From your old servant, Jourdan Anderson

http://en.wikipedia.org/wiki/Jordan_Anderson

Letter from a Freedman to His Old Master 

by Jourdan Anderson

Dayton, Ohio, August 7, 1865

To my Old Master, Colonel P.H. Anderson, Big Spring, Tennessee

Sir: I got your letter and was glad to find that you had not forgotten Jourdan, and that you wanted me to come back and live with you again, promising to do better for me than anybody else can. I have often felt uneasy about you. I thought the Yankees would have hung you long before this for harboring Rebs they found at your house. I suppose they never heard about your going to Col. Martin’s to kill the Union soldier that was left by his company in their stable. Although you shot at me twice before I left you, I did not want to hear of your being hurt, and am glad you are still living. It would do me good to go back to the dear old home again and see Miss Mary and Miss Martha and Allen, Esther, Green, and Lee. Give my love to them all, and tell them I hope we will meet in the better world, if not in this. I would have gone back to see you all when I was working in the Nashville Hospital, but one of the neighbors told me Henry intended to shoot me if he ever got a chance.

I want to know particularly what the good chance is you propose to give me. I am doing tolerably well here; I get $25 a month, with victuals and clothing; have a comfortable home for Mandy (the folks here call her Mrs. Anderson), and the children, Milly Jane and Grundy, go to school and are learning well; the teacher says Grundy has a head for a preacher. They go to Sunday-School, and Mandy and me attend church regularly. We are kindly treated; sometimes we overhear others saying, “Them colored people were slaves” down in Tennessee. The children feel hurt when they hear such remarks, but I tell them it was no disgrace in Tennessee to belong to Col. Anderson. Many darkies would have been proud, as I used to was, to call you master. Now, if you will write and say what wages you will give me, I will be better able to decide whether it would be to my advantage to move back again.

As to my freedom, which you say I can have, there is nothing to be gained on that score, as I got my free papers in 1864 from the Provost- Marshal- General of the Department of Nashville. Mandy says she would be afraid to go back without some proof that you are sincerely disposed to treat us justly and kindly; and we have concluded to test your sincerity by asking you to send us our wages for the time we served you. This will make us forget and forgive old scores, and rely on your justice and friendship in the future. I served you faithfully for thirty-two years and Mandy twenty years. At $25 a month for me, and $2 a week for Mandy, our earnings would amount to $11,680. Add to this the interest for the time our wages has been kept back and deduct what you paid for our clothing and three doctor’s visits to me, and pulling a tooth for Mandy, and the balance will show what we are in justice entitled to. Please send the money by Adams Express, in care of V. Winters, esq., Dayton, Ohio. If you fail to pay us for faithful labors in the past we can have little faith in your promises in the future. We trust the good Maker has opened your eyes to the wrongs which you and your fathers have done to me and my fathers, in making us toil for you for generations without recompense. Here I draw my wages every Saturday night, but in Tennessee there was never any pay-day for the Negroes any more than for the horses and cows. Surely there will be a day of reckoning for those who defraud the laborer of his hire.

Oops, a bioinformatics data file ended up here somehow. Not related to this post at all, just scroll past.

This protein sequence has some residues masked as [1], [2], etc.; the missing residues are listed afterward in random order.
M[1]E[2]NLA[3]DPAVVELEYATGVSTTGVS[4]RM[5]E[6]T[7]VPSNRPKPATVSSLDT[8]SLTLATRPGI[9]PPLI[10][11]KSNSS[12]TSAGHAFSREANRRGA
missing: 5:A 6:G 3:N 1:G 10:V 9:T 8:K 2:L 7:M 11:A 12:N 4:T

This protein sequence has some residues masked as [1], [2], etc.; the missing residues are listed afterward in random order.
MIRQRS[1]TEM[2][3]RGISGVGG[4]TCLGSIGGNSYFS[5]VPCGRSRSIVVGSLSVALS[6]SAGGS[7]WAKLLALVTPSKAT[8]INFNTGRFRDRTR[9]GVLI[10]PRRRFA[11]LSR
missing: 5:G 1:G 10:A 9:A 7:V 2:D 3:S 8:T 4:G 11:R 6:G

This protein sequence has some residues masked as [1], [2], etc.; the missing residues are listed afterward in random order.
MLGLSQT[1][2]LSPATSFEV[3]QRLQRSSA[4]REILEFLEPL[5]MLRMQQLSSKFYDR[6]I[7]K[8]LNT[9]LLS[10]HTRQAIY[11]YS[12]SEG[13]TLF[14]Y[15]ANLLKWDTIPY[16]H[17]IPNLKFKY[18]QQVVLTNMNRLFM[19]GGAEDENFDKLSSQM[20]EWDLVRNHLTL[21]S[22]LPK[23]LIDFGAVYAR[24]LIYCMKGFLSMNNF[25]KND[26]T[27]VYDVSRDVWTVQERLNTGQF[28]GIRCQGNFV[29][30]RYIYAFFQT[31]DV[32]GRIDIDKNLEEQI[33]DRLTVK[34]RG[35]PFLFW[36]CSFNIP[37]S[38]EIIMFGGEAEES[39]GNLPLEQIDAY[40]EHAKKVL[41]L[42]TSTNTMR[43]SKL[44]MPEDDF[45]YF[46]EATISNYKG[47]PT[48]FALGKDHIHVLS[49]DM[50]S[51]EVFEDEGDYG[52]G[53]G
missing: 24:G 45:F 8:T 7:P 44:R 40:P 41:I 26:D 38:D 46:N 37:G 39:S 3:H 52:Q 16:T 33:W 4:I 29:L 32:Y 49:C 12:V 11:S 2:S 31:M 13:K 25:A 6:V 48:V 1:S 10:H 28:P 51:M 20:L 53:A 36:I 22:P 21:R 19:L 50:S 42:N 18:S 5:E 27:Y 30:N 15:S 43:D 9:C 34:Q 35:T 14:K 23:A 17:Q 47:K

In answering this letter please state if there would be any safety for my Milly and Jane, who are now grown up and both good-looking girls. You know how it was with poor Matilda and Catherine. I would rather stay here and starve, and die if it comes to that, than have my girls brought to shame by the violence and wickedness of their young masters. You will also please state if there has been any schools opened for the colored children in your neighborhood, the great desire of my life now is to give my children an education, and have them form virtuous habits.

P.S.—Say howdy to George Carter, and thank him for taking the pistol from you when you were shooting at me.

From your old servant, Jourdan Anderson

The Hand That Held Hers - Chapter 1 | YoungDo & EunSang of The Heirs

I - The Question

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It was all over the news and among the topic of conversations between everyone in Jeguk High, Choi Dong Wook and Esther Lee marrying in less than a month’s time.

Eun Sang looked at the group surrounding Young Do and Rachel. They were congratulating them.

“How fake can they get?” Bo Na appeared beside her, a disapproving scowl on her face. “Just look at them, congratulating the two as if they really meant it. They’re all obviously talking about how broken their families are on the inside.”

She reached for a book in her locker. “They’re congratulating them as friends.”